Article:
This is a HOW-TO from a newbie to a newbie, so all you pro's out there bear this in mind :)
Primary coil construction

I guess the first thing I had to decide was what shape and form should the fixed base take. One idea that appealed to me was to use a round breadboard, but since I dint posses one and was reluctant to go and buy one, I had to think again. This time in the garage, so much junk in here I must be able to find something, and sure enough there it was in all its grandeur Let me explain, a few years back I used to breed grass parakeets, in the garage are stored all the wooden nest boxes. One in particular was a nice size with a removable top about 11" square and 1" deep (the top that is, not the box, poor little birds would have to lay down ). So grabbing that lid I head for the sandpaper. After quick rub down and a coat of varnish it came up a treat. Fixing me ruler on diagonal corners I mark the center and drill a small hole.
The secondary former was the outer sleeve of the bit I'm holding and it could slide up and down on small ridges. So turning it so the top contacts the board was the intended way of fixing. Before fixing I need to make the former for the primary, seeing I had some makralon left over this was my first choice. I cut 6 of them at a size of 3"x3" to start with then decide to mark the top at a angle, so I measure 1" from the base at one end and intersect the opposite end/top, this gives a nice slope. Having made sure the edges are smooth and square I tape them all together. Next I use a bit of ally (from the garage) and cut to the same size as the others I mark along the slope 12 holes on a 0.2" pitch, then drill each hole 0.125". This is then used as a jig to drill the makrolon, so taping it to my bundle I commence drilling.. walla, formers made.
Next step is to mark the position on the base for the 6 formers, to be at 60deg. uhho, no protractor... h'mm.. Do have a compass though :) So I draw a 3" diameter circle from my center hole, then by trial and error I adjust the compass to give me 6 equally spaced positions on the circle edge. Didn't take to long and now I have my 60deg markers :) Grabbing my former I proceed to drill a small hole in the base, insert nylon screw and penny washer and fasten this down to the base. For added support I use my trusty araldite around the base/former and a thick coat of varnish inside to seal it. Next using the araldite again I place a small amount on the base of each former and fix them down on my 60deg markers with the shallow end pointing inwards and at a distance of approx., 0.2" from the secondary former edge. Although the araldite is a 5min strain, it normally takes 24hrs to cure fully, so time for a break, bbl :)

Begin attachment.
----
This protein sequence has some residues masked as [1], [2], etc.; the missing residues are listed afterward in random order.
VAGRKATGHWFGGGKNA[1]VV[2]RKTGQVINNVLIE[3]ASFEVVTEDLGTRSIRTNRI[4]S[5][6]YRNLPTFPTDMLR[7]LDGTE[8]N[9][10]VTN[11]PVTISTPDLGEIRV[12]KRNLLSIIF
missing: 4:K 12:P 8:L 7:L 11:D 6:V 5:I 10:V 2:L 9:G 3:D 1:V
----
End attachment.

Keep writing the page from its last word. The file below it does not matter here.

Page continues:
Day2: Next task is to feed 12 turns of my 1.5mm wire through the holes in the 6 formers. I found the easiest way was to unwind a suitable length from the bobbin and feed firstly through the outside hole on one former, then the next etc. until I had one turn. By using forefinger and thumb on each hand gently push/pull the wire through each vacant hole. Must admit the last too turns where reluctant to thread, but being stubborn I got there, remembering to leave sufficient tails at each end.
One job left to do, the safety ring. Thinks time (in the garage). Unable to find any heavy gauge wire my eye turns to the disused freeze, it died a while back when the compressor sprung a leak. Poking around in the back I notice some copper tube about 0.2" diameter and with my faithful wire cutters I snip this away and unwind it from the larger tube. After straightening it and quick rub down with sandpaper it looked like new. Now for something to support it. Remembering my former was 3" at the outside edge I looked for something that I could cut down to 4" to use. Sure enough in the bird cages were some wooden and plastic perches. The wooden was rounded .5" dowel and the plastic were oval, but underneath the plastic ones they was a groove running the full length which looked a suitable size to fit the mackrolon edge. So plastic it is then. Cutting them down to 4" was rather easy and drilling a suitable sized hole for the copper pipe was a piece of cake. carefully applying araldite to the opposite end to the hole and also in the grove, I put them in place on the vertical edge of each former, such that the holes are parallel to the primary turns. Another 24hr wait :)
Last job is to carefully feed the copper pipe through each of the holes in the perches I made yesterday, was a bit fiddly, (left long tails again), but useful as the next time I make a primary I will mark out small slots. Still its all done now. One primary completed :) Ooops neally forget, that end of the copper pipe is cut off so as to leave appox., .5" space from the start position, ie we dont want a complete turn do we :). Job done.
A point worth noting, its best not to use enamel covered wire, right job getting it of those small turns, next time I'll got for tinned copper or small bore copper pipe, just a thought :)